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For the 2003 film adaptation by Uwe Boll, see House of the Dead (film).
"It feeds on your fear. Don't go into the house... Alone!"
―Marquee

The House of the Dead (ザ・ハウス・オブ・ザ・デッド Za Hausu obu za Deddo?) is a horror-themed rail shooting game developed by SEGA AM1 (now WOW Entertainment) and released by SEGA to arcades in 1996.

Set during the fictional events of December 18th, 1998, The House of the Dead follows AMS agents Thomas Rogan and "G", who investigate the mansion of genetic engineer Dr. Roy Curien. In a fit of insanity, Curien has produced hostile creatures which threaten mankind.

After sister group AM2 released Virtua Cop in 1994, AM1 sought making a horror game utilizing the same Sega Model 2 arcade hardware.[1] Development began in December 1995, spanning one year and three months.[1] AM1 envisioned a two-player game that had replay value and targeted adults in their 20s and 30s.[1]

Despite controversy for its violence, The House of the Dead was well-recieved and has become a franchise. Although series director Takashi Oda does not consider the enemies zombies,[2] the game nonetheless has been credited for popularizing zombies in the media.[3]

The game was later re-adapted for mobile devices called The House of the Dead: Nightmare. While the basic premise and the characters involved stayed the same, the game deviated from the original by using an aerial perspective rather than first-person.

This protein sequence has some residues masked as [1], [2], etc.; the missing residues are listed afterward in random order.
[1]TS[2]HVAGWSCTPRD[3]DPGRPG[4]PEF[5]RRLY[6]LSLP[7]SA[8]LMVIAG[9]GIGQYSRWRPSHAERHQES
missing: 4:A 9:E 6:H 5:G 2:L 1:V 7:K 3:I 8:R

The arcade version was ported to the SEGA Saturn and Microsoft Windows. A sequel, The House of the Dead 2, was released in 1998.

In 2019, Polish-based video game developer Forever Entertainment confirmed that they had signed an agreement regarding remakes of The House of the Dead and The House of the Dead 2, but could not provide further details.[4]

Plot

In his pursuit of controlling life and death, DBR Corporation research director Dr. Roy Curien descends into insanity. On December 18th, 1998, he unleashes biologically-engineered creatures upon his staff at the Curien Mansion in Europe.

After receiving a distressed phone call from his fiancée, DBR researcher Sophie Richards, AMS agent Thomas Rogan and his partner "G" arrive at the creature-infested mansion. Rogan and "G" reunite with Sophie, who is then kidnapped by the bat-human hybrid Hangedman. A mortally wounded scientist gives the agents a field journal notebook containing stronger enemies (bosses) and their weakpoints. The agents fight through undead enemies and find Sophie inside the mansion, but the armored behemoth Chariot seemingly kills her.

Magicianres

The Magician, upon awakening, vows to "destroy everything".

Rogan and "G" kill Hangedman in a rooftop fight. They find Curien, who escapes. After defeating the spider-like Hermit and a revived Chariot and Hangedman, the agents confront Curien in an underground DBR research center located in a cavern system underneath the estate.

Curien awakes the Magician, an armored creature with mastery of fire. However, the Magician refuses to recognize Curien as his master and kills him. Rogan and "G" defeat the creature, who, before exploding, warns that the ordeal is not over. As they leave the mansion, the agents bid Sophie and Curien farewell.

Characters

RoganFaceHOD
GFaceHOD
SophieFaceHOD
CurienFaceHOD
Thomas Rogan
G
Sophie Richards
Dr. Roy Curien

Endings